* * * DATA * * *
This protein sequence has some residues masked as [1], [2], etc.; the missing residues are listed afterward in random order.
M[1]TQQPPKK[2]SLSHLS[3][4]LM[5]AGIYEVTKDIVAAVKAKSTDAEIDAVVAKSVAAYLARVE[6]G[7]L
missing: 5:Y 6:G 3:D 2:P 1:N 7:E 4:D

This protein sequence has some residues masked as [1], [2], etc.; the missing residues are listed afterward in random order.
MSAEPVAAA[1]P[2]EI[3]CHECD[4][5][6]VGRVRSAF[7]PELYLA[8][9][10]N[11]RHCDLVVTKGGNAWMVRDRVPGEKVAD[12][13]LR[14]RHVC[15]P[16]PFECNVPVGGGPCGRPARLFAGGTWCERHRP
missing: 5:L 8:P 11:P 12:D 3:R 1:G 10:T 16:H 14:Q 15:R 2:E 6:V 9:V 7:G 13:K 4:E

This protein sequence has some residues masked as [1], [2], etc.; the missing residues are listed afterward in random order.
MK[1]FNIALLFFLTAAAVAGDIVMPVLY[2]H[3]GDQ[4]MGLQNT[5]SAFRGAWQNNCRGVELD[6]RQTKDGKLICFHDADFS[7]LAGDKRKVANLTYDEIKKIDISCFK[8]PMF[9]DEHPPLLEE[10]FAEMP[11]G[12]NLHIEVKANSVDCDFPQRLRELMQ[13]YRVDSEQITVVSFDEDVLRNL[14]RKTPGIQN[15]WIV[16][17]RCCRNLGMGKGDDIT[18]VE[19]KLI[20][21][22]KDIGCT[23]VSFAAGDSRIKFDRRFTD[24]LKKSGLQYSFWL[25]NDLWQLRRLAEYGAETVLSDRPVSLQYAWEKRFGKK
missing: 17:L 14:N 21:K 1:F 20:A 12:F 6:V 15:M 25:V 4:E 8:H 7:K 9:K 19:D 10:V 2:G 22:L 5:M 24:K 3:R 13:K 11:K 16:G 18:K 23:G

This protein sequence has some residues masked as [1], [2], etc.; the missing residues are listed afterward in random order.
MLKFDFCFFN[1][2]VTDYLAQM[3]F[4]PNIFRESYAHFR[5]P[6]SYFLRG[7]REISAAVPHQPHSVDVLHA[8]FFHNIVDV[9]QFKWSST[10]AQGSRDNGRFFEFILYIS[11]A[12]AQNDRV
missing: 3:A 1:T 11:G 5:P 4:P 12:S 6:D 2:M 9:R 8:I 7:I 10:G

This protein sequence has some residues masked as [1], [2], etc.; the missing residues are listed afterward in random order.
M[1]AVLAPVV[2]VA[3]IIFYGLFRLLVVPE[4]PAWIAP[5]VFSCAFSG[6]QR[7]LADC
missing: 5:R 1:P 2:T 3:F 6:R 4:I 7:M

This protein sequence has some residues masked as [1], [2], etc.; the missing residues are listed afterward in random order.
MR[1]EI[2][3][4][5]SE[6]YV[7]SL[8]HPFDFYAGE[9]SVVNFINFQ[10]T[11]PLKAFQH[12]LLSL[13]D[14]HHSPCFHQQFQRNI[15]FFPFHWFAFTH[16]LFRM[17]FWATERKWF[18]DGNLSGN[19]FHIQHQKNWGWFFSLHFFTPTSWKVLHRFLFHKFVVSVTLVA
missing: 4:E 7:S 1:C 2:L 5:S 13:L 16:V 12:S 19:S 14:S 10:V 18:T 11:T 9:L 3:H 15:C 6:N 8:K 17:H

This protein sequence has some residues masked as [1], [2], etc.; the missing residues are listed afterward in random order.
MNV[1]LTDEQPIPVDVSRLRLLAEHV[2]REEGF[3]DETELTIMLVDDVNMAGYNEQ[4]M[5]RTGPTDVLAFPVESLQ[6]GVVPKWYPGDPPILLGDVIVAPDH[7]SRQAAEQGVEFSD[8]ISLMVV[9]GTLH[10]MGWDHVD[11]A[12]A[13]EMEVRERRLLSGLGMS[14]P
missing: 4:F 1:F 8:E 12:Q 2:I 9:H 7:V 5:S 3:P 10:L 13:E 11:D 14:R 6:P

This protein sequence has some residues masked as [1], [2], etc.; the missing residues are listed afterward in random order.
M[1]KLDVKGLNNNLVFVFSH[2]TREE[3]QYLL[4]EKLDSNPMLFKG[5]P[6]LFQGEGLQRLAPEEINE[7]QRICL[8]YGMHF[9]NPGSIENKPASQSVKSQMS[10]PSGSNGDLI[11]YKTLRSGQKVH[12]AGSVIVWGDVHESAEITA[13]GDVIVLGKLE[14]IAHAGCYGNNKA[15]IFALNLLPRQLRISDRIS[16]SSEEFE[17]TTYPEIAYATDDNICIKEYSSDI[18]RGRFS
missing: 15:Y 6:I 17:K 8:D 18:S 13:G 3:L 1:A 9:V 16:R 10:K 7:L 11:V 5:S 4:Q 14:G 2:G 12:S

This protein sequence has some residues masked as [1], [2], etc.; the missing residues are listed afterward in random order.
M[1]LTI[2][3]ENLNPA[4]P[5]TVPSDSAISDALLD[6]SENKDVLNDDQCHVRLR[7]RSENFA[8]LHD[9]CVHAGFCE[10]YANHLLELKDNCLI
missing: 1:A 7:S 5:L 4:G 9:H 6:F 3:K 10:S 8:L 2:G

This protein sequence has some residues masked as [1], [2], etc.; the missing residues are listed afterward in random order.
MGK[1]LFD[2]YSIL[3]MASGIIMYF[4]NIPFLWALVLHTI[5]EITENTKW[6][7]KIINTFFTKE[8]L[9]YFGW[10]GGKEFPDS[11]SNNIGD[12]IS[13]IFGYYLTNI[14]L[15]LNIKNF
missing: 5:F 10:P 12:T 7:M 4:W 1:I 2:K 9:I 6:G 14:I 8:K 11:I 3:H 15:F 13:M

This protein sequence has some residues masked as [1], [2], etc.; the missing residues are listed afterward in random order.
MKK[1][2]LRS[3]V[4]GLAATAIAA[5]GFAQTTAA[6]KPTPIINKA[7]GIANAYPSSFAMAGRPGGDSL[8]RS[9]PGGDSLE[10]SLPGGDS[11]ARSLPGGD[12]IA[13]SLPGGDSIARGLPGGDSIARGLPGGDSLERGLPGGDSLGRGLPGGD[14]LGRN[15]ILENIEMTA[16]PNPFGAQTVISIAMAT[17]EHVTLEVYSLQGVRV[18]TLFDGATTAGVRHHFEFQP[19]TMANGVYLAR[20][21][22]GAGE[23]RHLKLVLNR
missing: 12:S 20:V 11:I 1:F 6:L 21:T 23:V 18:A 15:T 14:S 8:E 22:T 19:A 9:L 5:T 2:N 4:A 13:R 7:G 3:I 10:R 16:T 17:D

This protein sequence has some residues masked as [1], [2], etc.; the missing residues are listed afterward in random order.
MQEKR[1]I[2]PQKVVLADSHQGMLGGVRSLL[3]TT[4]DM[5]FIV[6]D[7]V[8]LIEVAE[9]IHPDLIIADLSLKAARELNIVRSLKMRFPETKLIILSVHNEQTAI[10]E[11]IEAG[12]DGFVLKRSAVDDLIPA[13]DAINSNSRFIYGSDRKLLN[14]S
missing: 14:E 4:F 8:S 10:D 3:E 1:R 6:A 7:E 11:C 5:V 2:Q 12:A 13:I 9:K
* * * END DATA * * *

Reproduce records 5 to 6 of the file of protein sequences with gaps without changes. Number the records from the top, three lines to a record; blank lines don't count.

This protein sequence has some residues masked as [1], [2], etc.; the missing residues are listed afterward in random order.
M[1]AVLAPVV[2]VA[3]IIFYGLFRLLVVPE[4]PAWIAP[5]VFSCAFSG[6]QR[7]LADC
missing: 5:R 1:P 2:T 3:F 6:R 4:I 7:M

This protein sequence has some residues masked as [1], [2], etc.; the missing residues are listed afterward in random order.
MR[1]EI[2][3][4][5]SE[6]YV[7]SL[8]HPFDFYAGE[9]SVVNFINFQ[10]T[11]PLKAFQH[12]LLSL[13]D[14]HHSPCFHQQFQRNI[15]FFPFHWFAFTH[16]LFRM[17]FWATERKWF[18]DGNLSGN[19]FHIQHQKNWGWFFSLHFFTPTSWKVLHRFLFHKFVVSVTLVA
missing: 4:E 7:S 1:C 2:L 5:S 13:L 16:V 12:S 19:S 14:S 10:V 18:T 11:T 9:L 3:H 15:C 6:N 8:K 17:H